HUD's administration of the Mortgage Assignment Program has been subject to some criticism. Ferrell v. Pierce, 560 F. Supp. 1344, 1372 (E.D.Ill.1983), aff'd 743 F.2d 454 (7th Cir.1984).
The statutory authority for the Mortgage Assignment Program is Title 12, Section 1715u(b)(1) of the United States Code which provides:
When the Secretary receives notice of a default described in subsection (a)(1) of this section and makes a determination that assistance under subsection (a) of this section would be inappropriate in the case of the mortgagor, the Secretary (for the purpose of avoiding foreclosure of the mortgage . . .) shall, if determined necessary by the Secretary, acquire the mortgage and security therefore upon payment of the insurance benefits in an amount equal to the unpaid principal balance of the mortgage plus any unpaid mortgage interest and reimbursement for such costs and attorney's fees as the Secretary finds were properly incurred in connection with the defaulted mortgage and its assignment to the Secretary, and for any proper advances theretofore made by the mortgagee under the provisions of the mortgage. After the acquisition of such mortgage by the Secretary, the mortgagee shall have no further rights, liabilities, or obligations with respect thereto . . .
According to federal regulations, the Secretary will accept assignments of mortgages in order to avoid foreclosure when the defaulting mortgagor meets six conditions. 24 C.F.R. § 203.650(a) (1984). Since HUD has changed its position with regard to whether there is a reasonable prospect that the plaintiffs would be able to resume full mortgage payments after a period of reduced or suspended payments, only one of the six criteria is at issue here. Before HUD may accept assignment of a mortgage it must find that "the mortgagor's default has been caused by circumstances beyond the mortgagor's control which render the mortgagor unable to correct the delinquency within a reasonable time or make full mortgage payments." 24 C.F.R. § 203.650(a)(5). HUD's handbook for administration of mortgage assignment programs provides examples of reasons for default that would be considered beyond a mortgagor's control including "curtailment of family income, such as unemployment or underemployment; . . . or other loss of income due to divorce, illness, or death." See HUD Handbook No. 4330.2, "Administration of The Home Mortgage Assignment Programs," #2-3 (January 1979).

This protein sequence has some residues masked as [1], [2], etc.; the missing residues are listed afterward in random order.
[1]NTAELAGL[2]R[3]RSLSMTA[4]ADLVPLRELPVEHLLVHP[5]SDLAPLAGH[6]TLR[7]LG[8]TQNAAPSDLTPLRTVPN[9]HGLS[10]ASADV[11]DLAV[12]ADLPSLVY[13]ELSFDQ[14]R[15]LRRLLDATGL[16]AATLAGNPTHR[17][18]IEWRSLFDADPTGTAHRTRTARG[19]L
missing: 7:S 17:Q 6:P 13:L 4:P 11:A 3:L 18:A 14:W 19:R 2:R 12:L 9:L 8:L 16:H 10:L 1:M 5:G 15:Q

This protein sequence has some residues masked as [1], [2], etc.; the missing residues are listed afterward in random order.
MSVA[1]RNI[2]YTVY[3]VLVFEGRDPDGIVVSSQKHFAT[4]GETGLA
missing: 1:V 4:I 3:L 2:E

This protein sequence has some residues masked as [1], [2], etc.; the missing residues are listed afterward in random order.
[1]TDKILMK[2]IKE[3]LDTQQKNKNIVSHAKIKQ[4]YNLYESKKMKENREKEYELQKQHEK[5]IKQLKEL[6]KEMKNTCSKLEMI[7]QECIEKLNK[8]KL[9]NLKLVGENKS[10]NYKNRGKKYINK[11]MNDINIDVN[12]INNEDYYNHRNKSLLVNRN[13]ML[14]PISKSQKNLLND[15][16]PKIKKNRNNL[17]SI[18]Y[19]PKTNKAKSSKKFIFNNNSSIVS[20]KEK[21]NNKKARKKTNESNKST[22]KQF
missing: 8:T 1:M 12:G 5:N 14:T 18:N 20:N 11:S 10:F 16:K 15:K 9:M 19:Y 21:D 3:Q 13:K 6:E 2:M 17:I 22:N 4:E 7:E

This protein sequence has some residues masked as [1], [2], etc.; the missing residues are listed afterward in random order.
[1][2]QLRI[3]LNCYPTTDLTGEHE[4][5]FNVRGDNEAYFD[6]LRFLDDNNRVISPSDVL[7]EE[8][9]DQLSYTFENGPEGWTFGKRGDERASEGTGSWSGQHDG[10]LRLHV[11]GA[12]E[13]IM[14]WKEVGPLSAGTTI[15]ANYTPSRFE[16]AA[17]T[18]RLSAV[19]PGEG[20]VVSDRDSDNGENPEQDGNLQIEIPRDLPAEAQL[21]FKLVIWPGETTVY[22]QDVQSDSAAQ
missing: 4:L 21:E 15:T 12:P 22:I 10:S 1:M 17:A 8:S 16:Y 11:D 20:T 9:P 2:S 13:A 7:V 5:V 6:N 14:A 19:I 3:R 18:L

Scope of Review
This court's review of HUD's determination of the plaintiffs' eligibility for participation in the Mortgage Assignment Program is governed by the Administrative Procedure Act which provides in part that a "reviewing court shall . . . hold unlawful and set aside agency action, findings, and conclusions found to be . . . arbitrary, capricious, an abuse of discretion, or otherwise not in accordance with law . . ." 5 U.S.C. § 706(2)(A) (1982). The Supreme Court characterized the appropriate standard of review under 5 U.S.C. § 706(2)(A) in Citizens To Preserve Overton Park, Inc. v. Volpe, 401 U.S. 402, 416, 91 S. Ct. 814, 823, 28 L. Ed. 2d 136 (1971) (citations omitted):
Section 706(2)(A) requires a finding that the actual choice made [by the agency] was not arbitrary, capricious, an abuse of discretion, or otherwise not in accordance with the law . . . To make this finding the court must consider whether the decision was based on a consideration of the relevant factors and whether there has been a clear error of judgment. . . Although this inquiry into the facts is to be searching and careful, the ultimate standard is a narrow one. The court is not empowered to substitute its judgment for that of the agency.